Realignment: An Opportunity to Keep Mothers and Children Together?

Realignment: An Opportunity to Keep Mothers and Children Together?

September 17, 2012 | Caitlin Dunklee and Thoai Lu

California’s criminal justice system is in flux. Following a Supreme Court order to relieve severe overcrowding, state prisons are depopulating and counties are charged with responding to low-level felony offenses locally. Recent headlines have read: “California underestimated number of people sent to county jail”, “Grand Jury warns of overcrowding in jails”, and “Finding money in California’s prisons”. As counties tailor strategies and implement plans to address crime locally, one story has yet to be told: How realignment will impact system-involved mothers and their children.

California’s criminal justice system is in flux. Following a Supreme Court order to relieve severe overcrowding, state prisons are depopulating and counties are charged with responding to low-level felony offenses locally. Recent headlines have read: “California underestimated number of people sent to county jail”, “Grand Jury warns of overcrowding in jails”, and “Finding money in California’s prisons”. As counties tailor strategies and implement plans to address crime locally, one story has yet to be told: How realignment will impact system-involved mothers and their children.

Research indicates that parental incarceration increases the risk that a child will drop out of school, enter the foster care system, and become incarcerated.[1] Children of incarcerated mothers are at particularly high risk of incarceration.[2] And while California provides services to incarcerated mothers to maintain connections with their children, there is a significant risk that women will still lose custody of their children while serving their sentences.

California counties have a unique opportunity to reduce the harm incarceration has on women and their children by keeping families together. Realignment provides counties with broad discretion, and counties are already diverging in their approaches to crime. While many counties are using “more of the same” policies and prioritizing jail expansion, others are developing innovative responses to crime. San Francisco, for example, is using alternative-to-incarceration options including electronic monitoring, parenting classes, and transitional housing. These non-incarceratory responses offer several distinct benefits to mothers and counties: 1) Mothers are able to continue living with and/or caring for their children, and fewer children enter the foster care system; 2) appropriate alternative programming can better meet the needs of women than incarceration, thus reducing recidivism; and 3) alternatives are less expensive and more effective than incarceration.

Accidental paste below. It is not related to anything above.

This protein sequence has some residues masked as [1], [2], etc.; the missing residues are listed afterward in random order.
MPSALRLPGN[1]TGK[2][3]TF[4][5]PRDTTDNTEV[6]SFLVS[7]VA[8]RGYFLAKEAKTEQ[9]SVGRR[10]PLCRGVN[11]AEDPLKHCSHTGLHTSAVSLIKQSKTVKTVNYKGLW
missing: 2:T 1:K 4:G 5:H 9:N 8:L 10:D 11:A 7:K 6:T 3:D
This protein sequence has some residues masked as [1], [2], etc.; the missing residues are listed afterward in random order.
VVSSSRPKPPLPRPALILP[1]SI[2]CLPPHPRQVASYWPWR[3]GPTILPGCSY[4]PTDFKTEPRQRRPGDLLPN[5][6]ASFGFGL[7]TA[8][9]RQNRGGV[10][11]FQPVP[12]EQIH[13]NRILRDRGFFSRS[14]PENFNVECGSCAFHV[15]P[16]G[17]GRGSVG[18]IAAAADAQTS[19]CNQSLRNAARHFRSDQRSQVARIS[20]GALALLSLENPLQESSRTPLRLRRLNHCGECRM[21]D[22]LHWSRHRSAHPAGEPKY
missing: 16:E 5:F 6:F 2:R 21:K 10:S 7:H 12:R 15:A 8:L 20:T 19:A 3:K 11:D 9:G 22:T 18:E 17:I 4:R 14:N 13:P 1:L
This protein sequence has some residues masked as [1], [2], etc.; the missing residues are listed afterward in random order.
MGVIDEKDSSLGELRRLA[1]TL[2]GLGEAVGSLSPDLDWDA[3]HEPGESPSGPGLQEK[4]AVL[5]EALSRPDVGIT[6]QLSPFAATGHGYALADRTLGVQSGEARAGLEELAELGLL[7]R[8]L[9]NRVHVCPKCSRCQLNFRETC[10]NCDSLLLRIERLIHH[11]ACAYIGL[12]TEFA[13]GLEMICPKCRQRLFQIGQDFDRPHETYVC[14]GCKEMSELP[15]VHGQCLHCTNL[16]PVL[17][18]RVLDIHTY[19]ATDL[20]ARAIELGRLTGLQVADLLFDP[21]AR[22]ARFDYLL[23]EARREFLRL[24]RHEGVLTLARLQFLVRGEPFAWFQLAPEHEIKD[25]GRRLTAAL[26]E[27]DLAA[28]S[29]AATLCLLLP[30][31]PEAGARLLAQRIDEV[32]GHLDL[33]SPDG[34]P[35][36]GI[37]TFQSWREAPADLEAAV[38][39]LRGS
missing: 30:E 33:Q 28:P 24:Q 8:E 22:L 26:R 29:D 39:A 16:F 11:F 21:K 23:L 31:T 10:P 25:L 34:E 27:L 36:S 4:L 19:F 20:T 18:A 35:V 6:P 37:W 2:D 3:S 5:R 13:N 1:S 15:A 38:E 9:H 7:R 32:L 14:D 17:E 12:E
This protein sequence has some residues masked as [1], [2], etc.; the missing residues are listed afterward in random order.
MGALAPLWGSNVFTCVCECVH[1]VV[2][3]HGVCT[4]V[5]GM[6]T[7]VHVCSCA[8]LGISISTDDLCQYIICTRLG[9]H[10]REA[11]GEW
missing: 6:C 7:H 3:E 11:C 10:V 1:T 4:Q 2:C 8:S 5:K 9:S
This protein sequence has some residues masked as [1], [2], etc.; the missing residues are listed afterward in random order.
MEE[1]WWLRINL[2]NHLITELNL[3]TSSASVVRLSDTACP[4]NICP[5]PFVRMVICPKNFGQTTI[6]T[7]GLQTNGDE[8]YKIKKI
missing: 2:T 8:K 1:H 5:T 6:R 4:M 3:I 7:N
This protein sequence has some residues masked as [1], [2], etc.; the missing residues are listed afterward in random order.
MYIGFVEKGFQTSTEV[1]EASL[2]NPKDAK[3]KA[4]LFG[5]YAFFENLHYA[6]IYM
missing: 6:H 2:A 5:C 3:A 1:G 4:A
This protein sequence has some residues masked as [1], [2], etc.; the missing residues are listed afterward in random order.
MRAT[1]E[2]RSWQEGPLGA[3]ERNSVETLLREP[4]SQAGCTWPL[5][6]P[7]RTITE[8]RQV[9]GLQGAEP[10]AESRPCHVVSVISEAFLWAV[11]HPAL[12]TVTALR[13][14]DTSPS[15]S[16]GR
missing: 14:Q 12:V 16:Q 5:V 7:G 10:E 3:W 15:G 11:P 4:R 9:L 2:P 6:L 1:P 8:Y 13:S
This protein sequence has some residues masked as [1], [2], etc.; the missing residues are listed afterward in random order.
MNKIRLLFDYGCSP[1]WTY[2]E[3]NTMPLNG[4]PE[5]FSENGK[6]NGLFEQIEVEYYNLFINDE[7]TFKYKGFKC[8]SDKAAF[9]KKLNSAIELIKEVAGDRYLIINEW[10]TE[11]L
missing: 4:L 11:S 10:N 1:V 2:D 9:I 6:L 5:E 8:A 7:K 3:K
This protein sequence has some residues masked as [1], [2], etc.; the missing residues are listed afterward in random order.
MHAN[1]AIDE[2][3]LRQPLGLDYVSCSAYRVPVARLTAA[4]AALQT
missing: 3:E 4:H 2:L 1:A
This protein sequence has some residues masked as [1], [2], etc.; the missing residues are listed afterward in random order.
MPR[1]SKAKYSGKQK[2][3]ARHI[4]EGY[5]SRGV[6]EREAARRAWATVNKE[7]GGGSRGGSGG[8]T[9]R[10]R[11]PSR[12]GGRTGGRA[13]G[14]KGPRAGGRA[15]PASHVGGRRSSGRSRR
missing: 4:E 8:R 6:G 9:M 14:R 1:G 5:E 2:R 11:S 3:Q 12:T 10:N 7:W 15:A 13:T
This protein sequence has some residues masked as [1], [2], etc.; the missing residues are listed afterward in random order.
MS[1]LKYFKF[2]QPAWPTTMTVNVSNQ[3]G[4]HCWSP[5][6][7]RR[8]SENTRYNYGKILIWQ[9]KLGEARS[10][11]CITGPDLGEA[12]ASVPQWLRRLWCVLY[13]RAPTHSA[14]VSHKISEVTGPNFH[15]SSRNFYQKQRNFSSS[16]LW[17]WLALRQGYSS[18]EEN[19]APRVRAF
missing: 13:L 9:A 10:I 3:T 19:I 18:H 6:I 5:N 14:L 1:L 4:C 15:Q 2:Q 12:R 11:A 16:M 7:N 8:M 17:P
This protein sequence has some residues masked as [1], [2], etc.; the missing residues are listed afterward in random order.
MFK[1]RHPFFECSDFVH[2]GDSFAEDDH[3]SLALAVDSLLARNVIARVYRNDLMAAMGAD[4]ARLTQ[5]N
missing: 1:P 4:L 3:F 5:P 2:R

It remains to be seen if counties will prioritize the unique needs of women convicted of committing crimes. But exercising leadership to develop gender- and family-responsive alternatives to incarceration programs will strengthen families, save money, and reduce crime.

 



[1] Dallaire, D. H. (2007). Incarcerated mothers and fathers: A comparison of risks for children and families. Family Relations, 56(5), 440–453.

[2] Ibid.